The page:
My Picks For This Years Emmys
Part 5: Outstanding Supporting Actress in a Drama
This category was plagued even more by Game of Thrones than any other category the past few years, which is paradoxical as not a single actress in the cast ever won. One could see the many ladies from Handmaid’s Tale or Orange is the New Black taking up space, but my predictions, for better or worse, concern none of them. Handmaid’s fell out of favor last year, and Orange has never fit in either comedy or drama well. That said, there will be some truly outstanding actresses competing in this category.
Helena Bonham Carter, The Crown
She has been one of the greatest actress in history, from her early years with Merchant Ivory to her work with Tim Burton. And considering that one of her greatest roles was the Queen Mother in The King’s Speech, her cast as Princess Margaret in The Crown may have been the greatest combination of talent and synchronicity in history. I know of few other actresses who could’ve filled the shoes of Vanessa Kirby, but Carter is superb with a dour sense of humor and a more jaded look at life than the woman who lost the man she loved for the sake of her sister. She had two brilliant pieces, her meeting with LBJ and the breakup of her marriage in the season finale, either of which would be deserving of a trophy. Which, frankly, is the least Margaret deserves.
Laura Dern, Big Little Lies
I didn’t give Dern her proper due as Renata during the first season of the series. But her work in the second season was by far the most incredible of the group (with one exception). She by far had the most quotable lines (the only I can print is: “I will not not be rich!” as she went through denial as dismay at her husbands deceit, the lost of her fortune and dignity all spiraling into a magnificent climax at the end. No actress has won an Oscar and Emmy in the same year since Helen Mirren in 2007. I can think of few actresses who would more deserve it.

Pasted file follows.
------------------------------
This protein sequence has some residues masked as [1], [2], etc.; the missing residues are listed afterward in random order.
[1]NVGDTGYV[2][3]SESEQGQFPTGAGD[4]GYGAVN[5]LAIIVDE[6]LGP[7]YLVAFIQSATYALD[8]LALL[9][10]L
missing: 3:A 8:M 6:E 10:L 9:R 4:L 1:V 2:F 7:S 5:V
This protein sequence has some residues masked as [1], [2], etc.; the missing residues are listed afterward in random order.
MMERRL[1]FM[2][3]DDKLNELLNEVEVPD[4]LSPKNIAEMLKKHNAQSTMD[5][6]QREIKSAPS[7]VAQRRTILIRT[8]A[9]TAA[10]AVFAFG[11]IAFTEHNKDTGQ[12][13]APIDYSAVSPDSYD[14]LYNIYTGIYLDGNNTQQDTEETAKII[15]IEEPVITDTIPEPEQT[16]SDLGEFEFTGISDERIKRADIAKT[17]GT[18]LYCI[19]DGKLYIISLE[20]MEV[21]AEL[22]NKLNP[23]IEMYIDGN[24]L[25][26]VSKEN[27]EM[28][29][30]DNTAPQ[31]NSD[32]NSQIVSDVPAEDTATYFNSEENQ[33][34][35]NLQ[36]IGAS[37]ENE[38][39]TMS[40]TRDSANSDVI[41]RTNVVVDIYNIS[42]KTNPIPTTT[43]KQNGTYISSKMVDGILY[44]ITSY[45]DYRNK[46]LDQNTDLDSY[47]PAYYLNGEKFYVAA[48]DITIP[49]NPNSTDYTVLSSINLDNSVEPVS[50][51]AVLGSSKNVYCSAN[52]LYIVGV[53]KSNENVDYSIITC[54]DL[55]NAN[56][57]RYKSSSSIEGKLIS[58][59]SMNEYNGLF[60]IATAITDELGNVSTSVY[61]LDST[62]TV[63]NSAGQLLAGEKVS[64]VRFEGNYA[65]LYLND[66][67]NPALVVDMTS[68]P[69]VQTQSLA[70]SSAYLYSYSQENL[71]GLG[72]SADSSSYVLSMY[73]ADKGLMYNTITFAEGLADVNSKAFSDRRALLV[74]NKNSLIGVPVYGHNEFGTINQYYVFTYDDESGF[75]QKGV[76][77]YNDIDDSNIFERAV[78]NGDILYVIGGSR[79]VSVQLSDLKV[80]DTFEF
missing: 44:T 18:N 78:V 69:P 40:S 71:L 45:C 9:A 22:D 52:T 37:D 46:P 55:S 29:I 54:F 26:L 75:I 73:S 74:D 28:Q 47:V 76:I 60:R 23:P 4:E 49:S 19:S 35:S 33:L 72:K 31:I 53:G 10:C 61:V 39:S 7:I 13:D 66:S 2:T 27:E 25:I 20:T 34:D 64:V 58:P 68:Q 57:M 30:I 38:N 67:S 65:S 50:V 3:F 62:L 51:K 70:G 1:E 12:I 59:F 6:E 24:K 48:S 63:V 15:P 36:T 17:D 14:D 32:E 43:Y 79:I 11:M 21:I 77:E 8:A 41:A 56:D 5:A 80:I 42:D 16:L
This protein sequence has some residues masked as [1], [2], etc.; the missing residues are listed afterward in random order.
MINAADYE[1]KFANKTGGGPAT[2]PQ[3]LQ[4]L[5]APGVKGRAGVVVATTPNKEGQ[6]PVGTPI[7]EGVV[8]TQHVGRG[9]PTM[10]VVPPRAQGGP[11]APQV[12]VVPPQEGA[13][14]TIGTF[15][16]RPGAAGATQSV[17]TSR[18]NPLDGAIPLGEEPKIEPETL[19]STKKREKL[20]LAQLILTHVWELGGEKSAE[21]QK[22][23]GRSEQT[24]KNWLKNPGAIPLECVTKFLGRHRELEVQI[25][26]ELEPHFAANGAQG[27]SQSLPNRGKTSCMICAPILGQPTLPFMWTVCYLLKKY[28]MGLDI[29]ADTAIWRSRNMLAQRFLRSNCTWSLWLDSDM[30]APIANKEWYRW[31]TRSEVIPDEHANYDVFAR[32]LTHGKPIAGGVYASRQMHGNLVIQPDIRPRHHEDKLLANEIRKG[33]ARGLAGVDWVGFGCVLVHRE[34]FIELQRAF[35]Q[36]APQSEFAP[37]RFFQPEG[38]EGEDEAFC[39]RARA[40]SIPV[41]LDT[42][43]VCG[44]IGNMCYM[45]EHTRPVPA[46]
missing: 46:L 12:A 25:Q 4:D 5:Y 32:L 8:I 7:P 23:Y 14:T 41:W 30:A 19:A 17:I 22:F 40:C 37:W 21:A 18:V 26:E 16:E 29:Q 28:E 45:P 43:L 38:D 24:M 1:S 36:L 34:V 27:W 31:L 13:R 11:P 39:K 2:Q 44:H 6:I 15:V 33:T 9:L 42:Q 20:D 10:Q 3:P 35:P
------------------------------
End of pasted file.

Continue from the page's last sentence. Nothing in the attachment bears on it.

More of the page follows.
Julia Garner, Ozark
Garner’s triumph last year was one of the great joys of the 2019 Emmys as her work of the teenage head of the sleazier criminal family on Ozark. Garner has always been one of the most exceptional actresses to watch — her incredible work as the barely teenage girl Philip was forced to seduce in the second half of The Americans featured some of the truly haunting scenes of that brilliant series. As Ruth, she plays the obverse — a girl emotionally twice her age who can easily work around the manipulations of the Byrde family. When she won last year, it was a huge upset that shocked ever her. I seriously doubt it will do the same if she should win again.
Chrissy Metz, This is Us
I have a feeling that Metz is by far the biggest victim of the domination of Game of Thrones in this category. Because only the back-biting families of Westeros could keep out a charming performer who is absolutely the nicest person on her show — and who, not by coincidence has broken big on the silver screen at the same time. Watching her deal with all her crises — the blindness of her son Jack, the sudden fitness of Toby and his difficulty accepting his disabled son, her improving relationship with her mother dwarfed by the knowledge of her own impending illness — was some of the most moving moments on the show this year. Only the rise of the handmaids could keep her out this year.
Rhea Seehorn, Better Call Saul